At ~04:15 EST on Saturday, 12 October, Eliud Kipchoge crossed the finish line of the Ineos 1:59 challenge in Vienna, having completed a marathon (26.2mi/42.2km) in less than two hours.
He is the only human ever to have done so.
This was no regular marathon. In fact, this was Kipchoge’s second attempt at sub-2 in a contrived environment in which all technical and tactical focus was directed at his effort to accomplish something that had never been done before. There are purists who will argue that such an elaborately orchestrated effort “doesn’t count,” and it is true that it doesn’t meet the course or pacing guidelines to be an official world record; however, it’s a remarkable feat, in or out of the record books.
I used to be a runner, My brain still thinks I am one, no matter how desperately my body tries to prove it wrong. So, after watching Kipchoge make a little history, baby, I wondered how to make it pedagogically relevant. What newfangled ed-tech was analogous to the EV that was both setting the pace for his effort and projecting a laser onto the ground to show his pacers where to run? How were the pacers themselves, spelling each other off in teams to surround him in a counter-intuitive reverse-vee phalanx (sorry, Mighty Ducks), representative of scaffolding, or collaboration, or the support systems we put in place for our students? How long until his $300+ sneakers become a metaphor for private-sector elitism?
Maybe the comparison is simpler than that. Maybe Kipchoge’s success—and how we can view it through a pedagogical lens—hinges upon the alignment of system with subject.
Until recently, few people believed that a sub-2 marathon could be run. When Kipchoge, his coaches, and the greater running community began to view it as a possibility, they recognized that the likelihood of success could be increased through the implementation of a controllable—but not limiting—system. Natural ability and training made Kipchoge an ideal runner for a sub-2 attempt, but he was supported by technology grounded in years of research, trial, and error. He had more than preparation and skill behind him, he had science, which is perpetually driven to innovate and iterate through its inherent fallibility. He had attempted this feat before, and fallen just short; the team behind him learned from previous failure, adapted the system, and tried again.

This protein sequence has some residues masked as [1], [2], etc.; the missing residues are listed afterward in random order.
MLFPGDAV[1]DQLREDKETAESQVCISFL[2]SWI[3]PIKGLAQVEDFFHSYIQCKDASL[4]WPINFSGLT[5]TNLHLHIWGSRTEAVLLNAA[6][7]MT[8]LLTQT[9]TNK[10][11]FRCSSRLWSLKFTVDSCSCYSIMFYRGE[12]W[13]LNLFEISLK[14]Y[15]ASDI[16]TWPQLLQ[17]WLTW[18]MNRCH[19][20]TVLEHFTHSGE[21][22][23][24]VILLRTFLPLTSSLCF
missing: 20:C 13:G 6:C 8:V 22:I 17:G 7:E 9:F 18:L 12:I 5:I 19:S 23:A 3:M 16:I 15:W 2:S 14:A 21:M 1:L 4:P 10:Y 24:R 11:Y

As teachers, we believe our students are capable of great things. Many of us spend countless hours on our own professional learning, considering our teaching philosophies and brushing up on theories that might enhance our practice. In terms of our own learning, we live in a pedagogical milieu that is both inspiring and—at times—overwhelming. The issue, I would argue, is that a significant source of this overwhelm stems from the fact that we think and work within a system that was fundamentally designed to support obedience, inculcation, and task-orientation. While we have certainly made some headway over time in the ways that we teach and empower our students, that’s not what the system was actually created to do: in fact, an alarming number of the structural underpinnings of industrial-model conservativism have survived the last 200 years in our schools. Teachers are willing to innovate and iterate, but are—far too frequently—limited by the education system.
Students, as the subjects (and I use this term intentionally knowing it denotes control) of the education system, have little choice but to work within it. As much as we want to empower them, it is difficult to do so authentically within a framework that teaches them to play a particular game, with specific ends and outcomes in mind. Yes, this system—like Kipchoge’s—is controlled; however, unlike his, it is inherently limiting. The theory, and in many cases, the science, behind giving students freedom to harness their potential is out there, but we are so bogged down in the dregs of the industrial educational model that it is challenging, for many of us, to put this theory into practice in a meaningful way. We’ve fallen victim to a praxis gap.
How might we close this gap? How might we break the cycle of viewing numbers as outcomes and outcomes as end points, and instead see them as natural byproducts of something greater?
The formal school system, far too often, becomes a ceiling that limits students’ potential. Compare that with the support system—founded in research, trial, and error—Kipchoge had in place when he ran 42.2km faster than any other human being ever has; a system which opened, for him as its subject, the gateway to success.
How might we make school a gateway?